Thursday, March 31, 2016

Ample Endowments...and Nursing

When I chose to breastfeed, a decision that I made as soon as my test showed a + sign during my first pregnancy, I wanted to be completely informed on the subject, knowing that I wanted my baby to be an exclusively nursed, around the clock feeder. S was very encouraging of this, and joined me during meetings with my lactation consultants when his work schedule allowed.  Right after baby was born, we met with a lactation specialist named Christy, who was open, supportive, encouraging, and really funny.

I had to nurse the baby while she was there to advise and assist, and as soon as my breasts were bared, Christy took a step back and said, "Oh, my! Don't YOU have wonderful equipment--your breasts were made for nursing."

We laughed, and after Christy assisted with baby's latch, she said, "I think we need to fix you up with a nursing ring."

I had envisioned cuddling baby against me in a cradle hold while he nursed, but the reality was, I was a bit TOO endowed to do so comfortably. Because I wasn't a fan of the Boppy pillow, Christy introduced me to a variety of nursing positions, including the football hold and reclining side by side, that worked perfectly for us. I was still able to keep baby very close to me and stroke his little head while making the feeding process easy and relaxed. (A tense and frustrated mother makes for a non-lactating mother and THAT makes for a tense and frustrated baby--never a good combination!)

The truth is, nursing can be quite challenging for the larger-breasted woman (even in an ANR). It is a myth that larger breasts produce more milk than smaller breasts. It IS a reality, however, that there is A LOT of breast available (and left over), as your partner nurses, but the same basic "amount" of breast is needed to sustain, regardless of size. This is why the proper latch, correct suckling, and position is so important in an ANR when both partners wish to induce lactation.

You would think it would be easier to nurse a grown man than it is to feed a newborn, wouldn't you? After all, S is extremely dependent; he can arrange my breast to his liking and knows to lift and support it if necessary, but that isn't always practical, especially if the nursing partner suffers neck and back pain (as S does, due to a work-related injury). And it isn't always comfortable for the nursing woman, either, and above all, HER comfort is of the utmost importance! This is about BOTH of you; it is a partnership in every aspect.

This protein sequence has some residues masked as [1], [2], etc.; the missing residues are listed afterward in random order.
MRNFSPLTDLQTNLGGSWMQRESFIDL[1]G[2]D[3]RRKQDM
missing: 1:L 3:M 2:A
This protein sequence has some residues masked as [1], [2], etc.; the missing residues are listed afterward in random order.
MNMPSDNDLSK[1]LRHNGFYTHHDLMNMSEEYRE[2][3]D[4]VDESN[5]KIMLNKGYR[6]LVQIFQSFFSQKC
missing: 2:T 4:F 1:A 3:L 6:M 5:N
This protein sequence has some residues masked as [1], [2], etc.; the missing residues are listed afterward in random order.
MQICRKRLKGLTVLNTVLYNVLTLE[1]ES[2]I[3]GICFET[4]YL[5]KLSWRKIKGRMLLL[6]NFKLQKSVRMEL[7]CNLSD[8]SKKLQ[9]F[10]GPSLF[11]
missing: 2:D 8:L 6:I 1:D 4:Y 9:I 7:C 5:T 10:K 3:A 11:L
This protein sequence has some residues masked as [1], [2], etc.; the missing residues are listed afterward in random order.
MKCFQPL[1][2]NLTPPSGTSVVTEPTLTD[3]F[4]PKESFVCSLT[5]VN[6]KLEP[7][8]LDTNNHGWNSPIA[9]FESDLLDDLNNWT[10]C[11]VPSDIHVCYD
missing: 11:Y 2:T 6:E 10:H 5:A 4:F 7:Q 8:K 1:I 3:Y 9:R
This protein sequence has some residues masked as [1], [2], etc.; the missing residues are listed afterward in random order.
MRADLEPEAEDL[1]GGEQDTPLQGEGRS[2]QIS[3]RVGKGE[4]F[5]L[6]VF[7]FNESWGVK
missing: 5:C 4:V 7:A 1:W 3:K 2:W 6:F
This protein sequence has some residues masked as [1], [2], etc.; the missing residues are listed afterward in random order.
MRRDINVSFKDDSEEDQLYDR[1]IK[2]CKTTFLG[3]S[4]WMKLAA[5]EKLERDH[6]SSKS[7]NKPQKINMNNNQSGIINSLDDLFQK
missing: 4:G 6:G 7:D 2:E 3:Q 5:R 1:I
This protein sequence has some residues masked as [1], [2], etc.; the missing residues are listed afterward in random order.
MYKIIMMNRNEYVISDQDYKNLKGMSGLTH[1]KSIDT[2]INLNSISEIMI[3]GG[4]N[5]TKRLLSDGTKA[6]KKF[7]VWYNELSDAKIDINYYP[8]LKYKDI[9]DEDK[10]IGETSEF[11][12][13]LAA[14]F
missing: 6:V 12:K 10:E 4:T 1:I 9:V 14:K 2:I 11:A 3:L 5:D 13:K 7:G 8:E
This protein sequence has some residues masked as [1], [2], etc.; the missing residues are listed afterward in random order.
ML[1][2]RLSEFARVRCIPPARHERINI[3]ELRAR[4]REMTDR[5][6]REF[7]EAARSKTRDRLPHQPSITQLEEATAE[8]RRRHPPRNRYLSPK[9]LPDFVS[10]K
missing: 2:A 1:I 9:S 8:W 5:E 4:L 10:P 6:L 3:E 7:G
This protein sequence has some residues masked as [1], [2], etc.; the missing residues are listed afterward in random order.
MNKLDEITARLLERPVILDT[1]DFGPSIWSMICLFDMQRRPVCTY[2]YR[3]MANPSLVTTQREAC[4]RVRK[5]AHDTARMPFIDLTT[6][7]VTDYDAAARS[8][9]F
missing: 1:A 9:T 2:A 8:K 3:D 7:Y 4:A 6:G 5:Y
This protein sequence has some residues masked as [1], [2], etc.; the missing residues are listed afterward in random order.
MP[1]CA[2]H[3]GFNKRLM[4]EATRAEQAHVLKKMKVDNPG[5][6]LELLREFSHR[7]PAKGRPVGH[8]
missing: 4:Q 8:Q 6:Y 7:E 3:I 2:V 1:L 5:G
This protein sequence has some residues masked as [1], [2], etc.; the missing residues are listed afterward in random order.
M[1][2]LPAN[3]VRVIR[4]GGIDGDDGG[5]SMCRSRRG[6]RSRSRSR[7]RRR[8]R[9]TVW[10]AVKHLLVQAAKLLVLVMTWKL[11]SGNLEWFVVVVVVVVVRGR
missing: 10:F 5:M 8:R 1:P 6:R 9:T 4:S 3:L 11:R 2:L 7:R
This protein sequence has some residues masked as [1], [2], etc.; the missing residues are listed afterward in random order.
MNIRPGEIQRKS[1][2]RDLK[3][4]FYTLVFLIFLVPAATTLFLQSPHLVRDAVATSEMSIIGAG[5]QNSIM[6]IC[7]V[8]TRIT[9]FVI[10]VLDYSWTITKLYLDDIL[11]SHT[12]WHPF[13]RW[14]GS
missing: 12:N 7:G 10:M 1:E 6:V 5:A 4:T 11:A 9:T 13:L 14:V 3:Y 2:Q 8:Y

In our particular case, we have found that side by side reclining with the aid of a pillow beneath my shoulder is a wonderful position that works well for us. It is soothing and relaxing and it allows me the ability to stroke and caress S' head and back as he feeds.

But there are moments when I prefer NOT to lie down, and would rather sit up and cradle him in my arms; to be able to nurse comfortably in this way, we rely on a "propping" technique that we learned from Christy nearly 14 years ago.

If you need or wish for greater support during nursing sessions, it is really beneficial to use a hand towel or receiving blanket as leverage. Fold the towel or blanket (what I prefer because it is soft and there is more material to work with) lengthwise and then roll it into a rope. Lift your breast high and place the blanket beneath and behind it, bracing it firmly against the wall of the breast. (You can find the breast wall by sliding your hand beneath your breast and gently pushing; it is at the base of the breast and feels a bit hard and muscular, above the ribs) If braced properly, you will be able to allow your breast to fall naturally, and it will lift it beautifully, offering a lot of freedom. This works especially well for us during the nights when S nurses to sleep. He can fully relax without manual support, and rather than hold the breast for him, my hands are free to roam, which is SO nice! I revel in the feel of his skin and hair. When his feeding is complete, his mouth will either fall naturally away from the breast or I can gently detach him.

There is no right or wrong way to nurse your partner--there are only comfortable positions and finding the one that works for you! All breasts are BEAUTIFUL--and so are loving and committed ANRs!

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